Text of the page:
Series: The Paranormals #2
Publisher: J.L.Bryan Books
Source: Won from the author!
While Fallen Oak recovers from the Jenny pox, someone new is hunting Jenny.Like Jenny, Ashleigh Goodling belonged to a pair of opposites with powers that mirror each other. Now Jenny and Seth must face the opposite of love...
Tommy Nightmare takes place pretty much right where Jenny Pox left off. There is a brief introduction to Tommy as a child, and let me just say that if you cry easily, you will want a box of tissues and some ice cream for when you begin this book. Poor Tommy is ostracized by the other kids in his foster family for something he can't help. His touch inspires fear and nightmares in others, so naturally no one wants to associate with him and that is a horrible way for a child to grow up. J.L. once again accurately captures some of the evils that still exist in today's homes and families like emotional abuse, fanatical religious practices, and psychosis. I knew from the introduction that Tommy would be an adversary to Seth and Jenny for at least part of the book, but seeing him be turned from a caring and innocent little boy into a cold and cruel man hardened by the world was awful. You really get to see inside his head and see the transformation taking place even though you are powerless to stop it. I feel like this makes you side with Tommy despite how seemingly evil he becomes. Something from the first few chapters sticks and makes you hope that he sees the error of his ways and recovers from his horrible past. Well...that doesn't happen in this book but fingers crossed for book three!
One thing I thought was really interesting was that you could really tell that J.L. was a male author...nothing too overt or distracting, but you could definitely see the difference in turn of phrase and description. Forgive my language right now...but for one thing...I've never heard of female authors referring to boobs as "tits" unless they were deliberately being crude. The way that certain parts of the female anatomy were referred to implies a certain amount of locker-room talk in the author's background. ahaha. There were other little things like that, such as the heavy-handed way that Seth dealt with talking to Jenny about their futures that just screamed male author. I'm not saying that all men don't know how to talk about emotions and the future...but females tend to do it much more eloquently and with a lot more feeling and description. Nothing too noticeable like I said, but there were some interesting things that caught my notice. I found myself wondering if all male authors described certain things in certain ways, or if it was specific to J.L. I feel like I don't read enough male authors to have an accurate opinion so I will have to try harder in the future to do so.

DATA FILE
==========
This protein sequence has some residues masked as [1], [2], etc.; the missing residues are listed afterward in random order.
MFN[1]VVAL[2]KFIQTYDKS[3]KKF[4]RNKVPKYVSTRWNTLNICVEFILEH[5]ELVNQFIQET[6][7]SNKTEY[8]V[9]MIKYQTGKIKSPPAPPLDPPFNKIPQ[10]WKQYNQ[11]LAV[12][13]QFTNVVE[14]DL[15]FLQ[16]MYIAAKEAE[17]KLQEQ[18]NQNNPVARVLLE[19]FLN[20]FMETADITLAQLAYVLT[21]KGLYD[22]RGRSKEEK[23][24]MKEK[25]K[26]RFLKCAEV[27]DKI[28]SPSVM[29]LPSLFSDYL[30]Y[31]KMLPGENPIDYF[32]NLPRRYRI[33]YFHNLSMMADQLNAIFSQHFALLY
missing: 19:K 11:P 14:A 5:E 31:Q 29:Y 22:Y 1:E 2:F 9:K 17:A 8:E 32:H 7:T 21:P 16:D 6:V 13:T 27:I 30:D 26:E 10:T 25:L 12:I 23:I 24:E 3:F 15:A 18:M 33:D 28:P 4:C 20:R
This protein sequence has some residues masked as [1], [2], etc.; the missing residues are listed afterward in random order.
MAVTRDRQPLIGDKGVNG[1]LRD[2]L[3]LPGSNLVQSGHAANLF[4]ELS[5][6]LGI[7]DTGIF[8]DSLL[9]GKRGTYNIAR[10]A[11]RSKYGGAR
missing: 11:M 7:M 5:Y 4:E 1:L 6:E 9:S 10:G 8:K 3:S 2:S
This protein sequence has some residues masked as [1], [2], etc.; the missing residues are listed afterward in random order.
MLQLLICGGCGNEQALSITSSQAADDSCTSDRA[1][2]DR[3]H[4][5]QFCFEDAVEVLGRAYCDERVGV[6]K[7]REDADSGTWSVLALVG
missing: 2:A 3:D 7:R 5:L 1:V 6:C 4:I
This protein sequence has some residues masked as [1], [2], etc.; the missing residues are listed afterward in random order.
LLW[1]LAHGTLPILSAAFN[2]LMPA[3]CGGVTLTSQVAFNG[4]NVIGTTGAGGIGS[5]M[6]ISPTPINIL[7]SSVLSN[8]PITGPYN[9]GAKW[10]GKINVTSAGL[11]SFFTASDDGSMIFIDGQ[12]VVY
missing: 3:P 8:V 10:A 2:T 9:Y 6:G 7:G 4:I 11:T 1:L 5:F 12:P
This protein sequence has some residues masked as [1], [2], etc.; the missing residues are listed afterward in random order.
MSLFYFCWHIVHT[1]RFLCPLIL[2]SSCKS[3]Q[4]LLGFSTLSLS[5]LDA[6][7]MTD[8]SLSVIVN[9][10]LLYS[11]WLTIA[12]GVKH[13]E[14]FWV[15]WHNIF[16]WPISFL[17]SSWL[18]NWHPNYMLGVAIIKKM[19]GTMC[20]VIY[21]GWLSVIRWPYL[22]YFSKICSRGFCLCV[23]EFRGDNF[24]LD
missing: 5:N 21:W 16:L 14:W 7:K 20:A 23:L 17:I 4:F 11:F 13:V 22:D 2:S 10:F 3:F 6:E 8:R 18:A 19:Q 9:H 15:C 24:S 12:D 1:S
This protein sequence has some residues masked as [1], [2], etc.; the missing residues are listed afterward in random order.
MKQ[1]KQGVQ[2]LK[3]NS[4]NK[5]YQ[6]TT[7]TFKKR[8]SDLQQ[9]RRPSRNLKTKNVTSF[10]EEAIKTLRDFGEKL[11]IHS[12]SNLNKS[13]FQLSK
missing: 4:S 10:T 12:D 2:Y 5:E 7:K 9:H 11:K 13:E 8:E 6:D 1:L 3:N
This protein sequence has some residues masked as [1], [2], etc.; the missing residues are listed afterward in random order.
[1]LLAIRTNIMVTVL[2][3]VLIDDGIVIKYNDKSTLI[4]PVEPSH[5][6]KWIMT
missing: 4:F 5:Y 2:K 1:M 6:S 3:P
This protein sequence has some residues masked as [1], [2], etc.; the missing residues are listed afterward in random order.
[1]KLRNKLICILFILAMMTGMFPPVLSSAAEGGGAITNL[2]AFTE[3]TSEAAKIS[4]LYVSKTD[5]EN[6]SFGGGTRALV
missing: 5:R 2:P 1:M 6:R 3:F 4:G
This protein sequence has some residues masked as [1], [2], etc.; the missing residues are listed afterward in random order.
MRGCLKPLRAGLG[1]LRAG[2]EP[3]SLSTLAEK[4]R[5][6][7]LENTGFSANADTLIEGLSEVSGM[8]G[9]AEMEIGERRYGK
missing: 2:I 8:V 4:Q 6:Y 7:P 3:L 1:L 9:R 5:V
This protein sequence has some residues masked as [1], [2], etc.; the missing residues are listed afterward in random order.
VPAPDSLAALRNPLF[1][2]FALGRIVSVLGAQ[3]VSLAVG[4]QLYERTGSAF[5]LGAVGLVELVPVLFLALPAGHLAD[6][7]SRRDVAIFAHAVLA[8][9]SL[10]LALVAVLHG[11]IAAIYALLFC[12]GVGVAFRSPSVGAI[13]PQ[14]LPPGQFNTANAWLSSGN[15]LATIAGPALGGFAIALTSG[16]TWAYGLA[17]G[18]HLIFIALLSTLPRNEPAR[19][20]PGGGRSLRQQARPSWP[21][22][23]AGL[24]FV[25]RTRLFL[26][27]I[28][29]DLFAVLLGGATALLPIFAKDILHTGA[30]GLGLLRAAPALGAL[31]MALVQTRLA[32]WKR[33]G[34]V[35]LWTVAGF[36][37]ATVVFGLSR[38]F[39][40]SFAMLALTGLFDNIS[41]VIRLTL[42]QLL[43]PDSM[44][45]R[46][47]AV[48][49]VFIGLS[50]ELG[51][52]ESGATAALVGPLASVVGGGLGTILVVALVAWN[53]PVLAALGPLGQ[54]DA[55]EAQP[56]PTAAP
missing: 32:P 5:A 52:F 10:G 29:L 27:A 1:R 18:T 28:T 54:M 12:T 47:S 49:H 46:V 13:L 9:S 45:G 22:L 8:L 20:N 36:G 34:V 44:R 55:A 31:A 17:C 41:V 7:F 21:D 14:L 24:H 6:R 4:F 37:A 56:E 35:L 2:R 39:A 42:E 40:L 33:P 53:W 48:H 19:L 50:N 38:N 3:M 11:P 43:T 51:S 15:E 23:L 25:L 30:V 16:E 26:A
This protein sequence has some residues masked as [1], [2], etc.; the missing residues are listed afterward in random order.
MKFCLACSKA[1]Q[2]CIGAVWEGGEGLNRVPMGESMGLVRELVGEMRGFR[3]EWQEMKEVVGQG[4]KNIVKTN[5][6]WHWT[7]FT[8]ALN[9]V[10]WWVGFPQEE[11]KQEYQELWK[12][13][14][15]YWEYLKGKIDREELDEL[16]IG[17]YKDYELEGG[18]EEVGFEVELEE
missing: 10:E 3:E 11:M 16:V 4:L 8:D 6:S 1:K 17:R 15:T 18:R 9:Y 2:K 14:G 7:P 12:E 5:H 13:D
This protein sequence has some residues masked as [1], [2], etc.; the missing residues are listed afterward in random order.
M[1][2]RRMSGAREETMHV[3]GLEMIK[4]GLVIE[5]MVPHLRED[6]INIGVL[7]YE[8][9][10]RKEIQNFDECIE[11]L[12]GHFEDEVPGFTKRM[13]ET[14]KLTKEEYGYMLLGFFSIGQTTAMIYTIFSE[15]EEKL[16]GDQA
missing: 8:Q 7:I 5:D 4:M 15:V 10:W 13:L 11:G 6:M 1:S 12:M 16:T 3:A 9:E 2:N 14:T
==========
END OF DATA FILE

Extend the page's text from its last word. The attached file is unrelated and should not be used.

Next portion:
There wasn't a whole lot of action in this book, but there really didn't need to be. There was a lot of traveling, a lot of each character using their designated power, and a whole lot of unveiling of each character's psyche and inner thoughts. I thought J.L. did a brilliant job of switching point of view. Sometimes when the switch is done clumsily or in a weird spot, the transition between characters can jar you out of the moment and make the book take longer to finish. That was so not the case here. I found myself caught up in each character's individual voice and thoughts. Speaking of that, the characterization is really strong all across the board and I was really excited to get a glimpse into all of the kid's past lives. You really learn a lot about people when you view them in different lives for thousands of years lol. The only character I felt was a little neglected was Esmeralda. I feel like her character could have been a little more fleshed out and thoughful, though I do have hopes for her in the next book. There was some dream-memories, some real memories, and a lot more of Ashleigh Goodling than I wanted...
Oh. My. God. Ashleigh Goodling seriously has to be the most evil villain that I have ever met. I remember her being horrible from the first book in the Paranormals trilogy...but in this one. Just wow. I can't even think of the words to describe how awful she is. It's not blood-curdling, it's not ice-cold...ok...just go with me for a minute...she's like...the most delicious thing you can think of. Are you thinking of it? (mine is a delicious German chocolate cupcake with chocolate chips and that awesome caramel/coconut topping) Ashleigh is that treat, laced with cyanide, and little barbed spikes. She will kill you, painfully and slowly, and you will enjoy it the whole time. Even that semi-convoluted description can't describe this she-devil. Never in my life have I found a character that gave me creepy chills the way that Ashleigh does. Not any of Stephen King's terrifying monsters, not Dean Koontz's...no one...seriously J.L.Bryan writes characters like they are living, breathing, incarnations of pure emotion and I can't get enough. Ashleigh may be so evil she's like choking down fire and brimstone...but you love that she's there giving Jenny, Seth, and now Alexander a run for their money. As weird as it is to say this, but the villain truly makes this series so great. I totally love to hate her.